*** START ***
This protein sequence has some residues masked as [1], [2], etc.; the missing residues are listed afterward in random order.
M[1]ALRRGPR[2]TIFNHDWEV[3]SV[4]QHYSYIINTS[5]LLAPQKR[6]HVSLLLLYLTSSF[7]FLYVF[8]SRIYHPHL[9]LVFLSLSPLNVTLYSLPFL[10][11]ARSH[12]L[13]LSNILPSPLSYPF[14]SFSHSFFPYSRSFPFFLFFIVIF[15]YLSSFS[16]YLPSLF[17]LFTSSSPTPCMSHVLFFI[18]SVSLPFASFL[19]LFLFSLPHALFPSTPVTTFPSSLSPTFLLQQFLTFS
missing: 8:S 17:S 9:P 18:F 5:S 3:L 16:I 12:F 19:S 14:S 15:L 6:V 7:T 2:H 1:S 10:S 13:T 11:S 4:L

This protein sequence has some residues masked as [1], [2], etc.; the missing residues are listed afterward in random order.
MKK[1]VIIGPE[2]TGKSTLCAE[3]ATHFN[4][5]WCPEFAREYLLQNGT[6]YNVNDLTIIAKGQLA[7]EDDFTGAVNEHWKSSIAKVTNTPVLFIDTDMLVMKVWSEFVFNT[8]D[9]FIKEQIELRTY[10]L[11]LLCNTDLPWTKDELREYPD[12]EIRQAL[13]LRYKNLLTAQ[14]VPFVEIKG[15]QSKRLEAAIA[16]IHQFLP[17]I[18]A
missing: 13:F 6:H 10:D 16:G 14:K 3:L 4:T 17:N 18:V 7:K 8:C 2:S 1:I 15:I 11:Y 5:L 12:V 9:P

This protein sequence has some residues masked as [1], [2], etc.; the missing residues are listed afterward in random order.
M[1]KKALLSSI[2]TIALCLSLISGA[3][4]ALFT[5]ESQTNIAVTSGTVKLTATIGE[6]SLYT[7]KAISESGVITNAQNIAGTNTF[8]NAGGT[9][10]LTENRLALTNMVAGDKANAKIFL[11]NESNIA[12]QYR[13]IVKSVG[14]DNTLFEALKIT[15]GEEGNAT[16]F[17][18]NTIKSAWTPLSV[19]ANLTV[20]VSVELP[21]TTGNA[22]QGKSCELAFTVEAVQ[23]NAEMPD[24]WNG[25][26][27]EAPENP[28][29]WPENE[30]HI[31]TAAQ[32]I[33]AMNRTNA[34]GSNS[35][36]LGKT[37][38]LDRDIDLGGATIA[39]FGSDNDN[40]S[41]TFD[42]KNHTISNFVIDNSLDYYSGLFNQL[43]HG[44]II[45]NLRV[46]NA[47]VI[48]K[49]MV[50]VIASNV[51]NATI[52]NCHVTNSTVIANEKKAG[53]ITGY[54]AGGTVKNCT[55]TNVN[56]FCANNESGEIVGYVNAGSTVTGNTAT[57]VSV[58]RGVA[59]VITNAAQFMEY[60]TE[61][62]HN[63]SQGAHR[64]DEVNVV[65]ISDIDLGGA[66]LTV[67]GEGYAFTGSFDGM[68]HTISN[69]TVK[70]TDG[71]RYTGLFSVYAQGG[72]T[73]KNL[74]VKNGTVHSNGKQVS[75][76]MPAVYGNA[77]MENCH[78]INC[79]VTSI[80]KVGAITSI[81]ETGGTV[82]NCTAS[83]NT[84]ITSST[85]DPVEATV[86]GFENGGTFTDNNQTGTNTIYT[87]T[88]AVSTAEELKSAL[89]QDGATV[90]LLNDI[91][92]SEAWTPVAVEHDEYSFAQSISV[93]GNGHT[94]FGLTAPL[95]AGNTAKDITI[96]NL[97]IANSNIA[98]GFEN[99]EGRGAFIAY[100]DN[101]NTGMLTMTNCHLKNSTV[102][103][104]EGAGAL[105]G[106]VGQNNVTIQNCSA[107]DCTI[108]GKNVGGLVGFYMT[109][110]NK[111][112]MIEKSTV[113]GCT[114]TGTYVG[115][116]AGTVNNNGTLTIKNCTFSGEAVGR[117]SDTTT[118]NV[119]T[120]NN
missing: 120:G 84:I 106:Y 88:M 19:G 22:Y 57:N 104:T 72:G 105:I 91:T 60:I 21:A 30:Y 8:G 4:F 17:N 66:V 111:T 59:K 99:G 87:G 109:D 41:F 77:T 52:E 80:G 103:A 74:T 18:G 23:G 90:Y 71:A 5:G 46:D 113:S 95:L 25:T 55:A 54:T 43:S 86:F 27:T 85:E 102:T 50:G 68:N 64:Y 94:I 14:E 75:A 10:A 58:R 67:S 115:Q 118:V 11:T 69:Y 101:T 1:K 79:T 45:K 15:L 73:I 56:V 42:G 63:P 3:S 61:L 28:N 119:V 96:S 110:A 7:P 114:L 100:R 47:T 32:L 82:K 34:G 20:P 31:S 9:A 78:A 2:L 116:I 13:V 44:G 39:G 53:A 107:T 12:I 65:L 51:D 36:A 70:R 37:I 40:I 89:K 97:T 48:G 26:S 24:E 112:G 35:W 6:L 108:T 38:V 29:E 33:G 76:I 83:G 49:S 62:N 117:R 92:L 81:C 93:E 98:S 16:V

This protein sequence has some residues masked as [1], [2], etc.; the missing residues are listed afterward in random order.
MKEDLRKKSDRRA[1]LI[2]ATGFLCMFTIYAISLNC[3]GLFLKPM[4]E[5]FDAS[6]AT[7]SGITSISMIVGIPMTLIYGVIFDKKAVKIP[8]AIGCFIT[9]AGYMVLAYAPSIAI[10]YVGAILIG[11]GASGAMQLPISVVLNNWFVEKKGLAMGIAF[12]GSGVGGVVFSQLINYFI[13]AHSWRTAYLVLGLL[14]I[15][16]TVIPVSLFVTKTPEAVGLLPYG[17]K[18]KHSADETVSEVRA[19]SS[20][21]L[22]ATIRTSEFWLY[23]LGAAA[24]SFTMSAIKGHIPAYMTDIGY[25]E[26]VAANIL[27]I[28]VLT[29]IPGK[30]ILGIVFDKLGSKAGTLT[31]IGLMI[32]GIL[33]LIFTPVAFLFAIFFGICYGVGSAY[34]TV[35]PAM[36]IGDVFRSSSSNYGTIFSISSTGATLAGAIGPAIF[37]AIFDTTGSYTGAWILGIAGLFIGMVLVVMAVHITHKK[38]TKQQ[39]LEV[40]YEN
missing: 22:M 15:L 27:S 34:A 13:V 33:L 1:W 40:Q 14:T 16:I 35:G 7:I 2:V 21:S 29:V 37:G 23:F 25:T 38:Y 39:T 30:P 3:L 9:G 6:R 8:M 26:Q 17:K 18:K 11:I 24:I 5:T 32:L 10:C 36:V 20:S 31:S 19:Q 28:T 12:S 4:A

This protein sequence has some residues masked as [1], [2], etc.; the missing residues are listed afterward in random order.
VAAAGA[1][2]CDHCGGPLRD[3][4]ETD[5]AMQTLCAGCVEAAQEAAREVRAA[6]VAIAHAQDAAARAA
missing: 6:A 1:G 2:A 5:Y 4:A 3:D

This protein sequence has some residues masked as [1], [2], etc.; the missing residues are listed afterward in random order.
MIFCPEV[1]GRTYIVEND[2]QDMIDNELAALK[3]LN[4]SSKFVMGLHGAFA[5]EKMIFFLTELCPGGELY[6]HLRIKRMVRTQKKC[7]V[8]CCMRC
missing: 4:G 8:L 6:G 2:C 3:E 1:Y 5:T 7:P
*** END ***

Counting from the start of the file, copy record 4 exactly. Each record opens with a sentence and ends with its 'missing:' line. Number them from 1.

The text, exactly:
This protein sequence has some residues masked as [1], [2], etc.; the missing residues are listed afterward in random order.
MKEDLRKKSDRRA[1]LI[2]ATGFLCMFTIYAISLNC[3]GLFLKPM[4]E[5]FDAS[6]AT[7]SGITSISMIVGIPMTLIYGVIFDKKAVKIP[8]AIGCFIT[9]AGYMVLAYAPSIAI[10]YVGAILIG[11]GASGAMQLPISVVLNNWFVEKKGLAMGIAF[12]GSGVGGVVFSQLINYFI[13]AHSWRTAYLVLGLL[14]I[15][16]TVIPVSLFVTKTPEAVGLLPYG[17]K[18]KHSADETVSEVRA[19]SS[20][21]L[22]ATIRTSEFWLY[23]LGAAA[24]SFTMSAIKGHIPAYMTDIGY[25]E[26]VAANIL[27]I[28]VLT[29]IPGK[30]ILGIVFDKLGSKAGTLT[31]IGLMI[32]GIL[33]LIFTPVAFLFAIFFGICYGVGSAY[34]TV[35]PAM[36]IGDVFRSSSSNYGTIFSISSTGATLAGAIGPAIF[37]AIFDTTGSYTGAWILGIAGLFIGMVLVVMAVHITHKK[38]TKQQ[39]LEV[40]YEN
missing: 22:M 15:L 27:S 34:A 13:V 33:L 1:W 40:Q 14:T 16:I 35:G 7:I 2:V 21:S 29:V 37:G 23:F 25:T 38:Y 39:T 30:P 3:L 9:G 6:R 8:M 26:Q 17:K 18:K 11:I 24:I 5:T 32:L 10:C 36:V 20:S 31:S 19:Q 28:T 12:S 4:A